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South Africa’s $510 Million Loss in the Cigarette Tax

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by Oyinlola Isiaka on July 9, 2018

South Africa is among the world’s largest markets for illicit cigarette sales. According to a report by the country’s Tobacco Institute, about 7 billion rand (equivalent to $510 million) a year is lost due to related tax evasion.

Although the country has made efforts to prevent cigarette smuggling from neighboring countries like Zimbabwe, in order to minimize the growth of an informal industry, South Africa has experienced an increase in production by domestic manufactures, but the products are sold through informal means. According to the Tobacco Institute, domestic manufacturers can sell cigarettes through informal convenience stores called spaza shops. At spaza shops, cigarettes can be sold at below the minimum tax rate charged by the South African Revenue Service.

“Taxes of at least 17.85 rand have to be paid on every pack of cigarettes in South Africa,” Chairman Tobacco Institute Chairman Francois Van der Merwe claimed in an interview on Thursday. “Meanwhile, smokers can pick up cigarettes for as little as 5 rand for 20 sticks, which clearly shows that taxes are not being paid.”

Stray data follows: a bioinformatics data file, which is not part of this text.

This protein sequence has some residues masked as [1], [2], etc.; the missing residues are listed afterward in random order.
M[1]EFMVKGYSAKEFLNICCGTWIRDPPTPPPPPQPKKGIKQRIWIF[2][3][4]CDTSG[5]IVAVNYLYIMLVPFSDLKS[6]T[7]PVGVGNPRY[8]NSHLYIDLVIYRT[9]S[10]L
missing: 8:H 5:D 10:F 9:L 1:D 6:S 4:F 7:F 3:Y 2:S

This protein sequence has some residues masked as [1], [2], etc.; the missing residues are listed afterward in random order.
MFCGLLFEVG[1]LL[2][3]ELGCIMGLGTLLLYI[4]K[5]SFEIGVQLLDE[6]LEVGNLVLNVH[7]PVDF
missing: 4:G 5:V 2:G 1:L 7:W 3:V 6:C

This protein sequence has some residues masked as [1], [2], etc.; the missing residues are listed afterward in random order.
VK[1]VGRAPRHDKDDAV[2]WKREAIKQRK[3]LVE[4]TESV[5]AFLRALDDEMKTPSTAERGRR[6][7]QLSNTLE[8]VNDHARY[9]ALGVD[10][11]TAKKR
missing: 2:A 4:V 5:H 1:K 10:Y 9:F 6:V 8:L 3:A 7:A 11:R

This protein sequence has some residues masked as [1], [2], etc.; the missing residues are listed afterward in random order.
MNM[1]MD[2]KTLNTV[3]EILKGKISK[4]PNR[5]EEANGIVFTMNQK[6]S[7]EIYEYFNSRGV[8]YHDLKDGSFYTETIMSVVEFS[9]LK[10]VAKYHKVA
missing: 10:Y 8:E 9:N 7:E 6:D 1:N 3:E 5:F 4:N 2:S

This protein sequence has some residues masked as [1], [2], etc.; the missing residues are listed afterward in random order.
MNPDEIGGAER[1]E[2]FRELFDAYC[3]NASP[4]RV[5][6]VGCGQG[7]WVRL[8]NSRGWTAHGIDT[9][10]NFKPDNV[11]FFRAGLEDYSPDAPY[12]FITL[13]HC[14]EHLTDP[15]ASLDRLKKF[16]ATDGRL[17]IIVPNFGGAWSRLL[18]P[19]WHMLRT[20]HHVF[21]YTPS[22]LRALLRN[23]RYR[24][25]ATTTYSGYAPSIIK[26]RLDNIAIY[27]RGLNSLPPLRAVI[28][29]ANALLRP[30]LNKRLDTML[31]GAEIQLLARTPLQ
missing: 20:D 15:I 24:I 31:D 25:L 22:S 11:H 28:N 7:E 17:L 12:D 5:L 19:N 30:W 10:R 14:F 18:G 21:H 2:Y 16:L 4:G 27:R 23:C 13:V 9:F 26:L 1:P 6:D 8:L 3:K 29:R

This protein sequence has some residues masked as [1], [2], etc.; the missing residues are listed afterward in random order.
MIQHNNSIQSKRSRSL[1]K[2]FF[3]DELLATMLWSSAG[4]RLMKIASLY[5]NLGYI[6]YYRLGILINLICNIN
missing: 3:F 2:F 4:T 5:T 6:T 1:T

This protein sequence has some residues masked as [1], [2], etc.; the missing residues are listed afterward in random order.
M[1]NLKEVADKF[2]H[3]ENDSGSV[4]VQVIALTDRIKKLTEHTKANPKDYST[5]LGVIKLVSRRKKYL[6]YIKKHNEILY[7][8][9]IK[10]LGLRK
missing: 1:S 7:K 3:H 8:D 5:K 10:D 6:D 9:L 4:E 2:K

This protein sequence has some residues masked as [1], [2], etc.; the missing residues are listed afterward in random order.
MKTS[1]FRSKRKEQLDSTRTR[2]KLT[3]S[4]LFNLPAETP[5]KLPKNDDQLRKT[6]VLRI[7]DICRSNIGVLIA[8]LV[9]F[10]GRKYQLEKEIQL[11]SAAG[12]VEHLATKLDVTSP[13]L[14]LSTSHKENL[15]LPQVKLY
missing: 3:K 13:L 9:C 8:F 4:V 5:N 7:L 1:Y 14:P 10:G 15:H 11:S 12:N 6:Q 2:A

Additionally, domestic manufactures have engaged in counterfeit cigarette production. In South Africa, more than 75 percent of the cut-price cigarettes are made by Gold Leaf Tobacco Corp. Gold Leaf doesn’t participate in tax evasion and all allegations that the company does participate in such activities have been proven false. However, counterfeits of the Gold Leaf products are being produced in large quantities which is worsening the problem. As a result, there has been a significant loss in cigarette taxes which is contributing to a wider shortfall in South Africa. The loss has been estimated by the Treasury to increase to 48.2 billion rand for the year through March.

“Informal traders buy these counterfeit or smuggled products in large quantities,” he said. “They then average out the prices across all packages of cigarettes which may very well equate to less than the minimum taxes due.”

The loss in cigarette tax has also affected employment. The largest cigarette maker operating in South African, BAT, claims it pays 20 rand in taxes per packet and has been struggling with competing with the informal sector so the London-based company has been cutting jobs to minimize its losses. Additionally, BAT’s manufacturing plant is now operating below 50 percent capacity. “Almost 400 jobs have been lost at the factory alone since 2014 due to the growth in illicit trade,” said Ronan Barry, BAT’s head of legal affairs.

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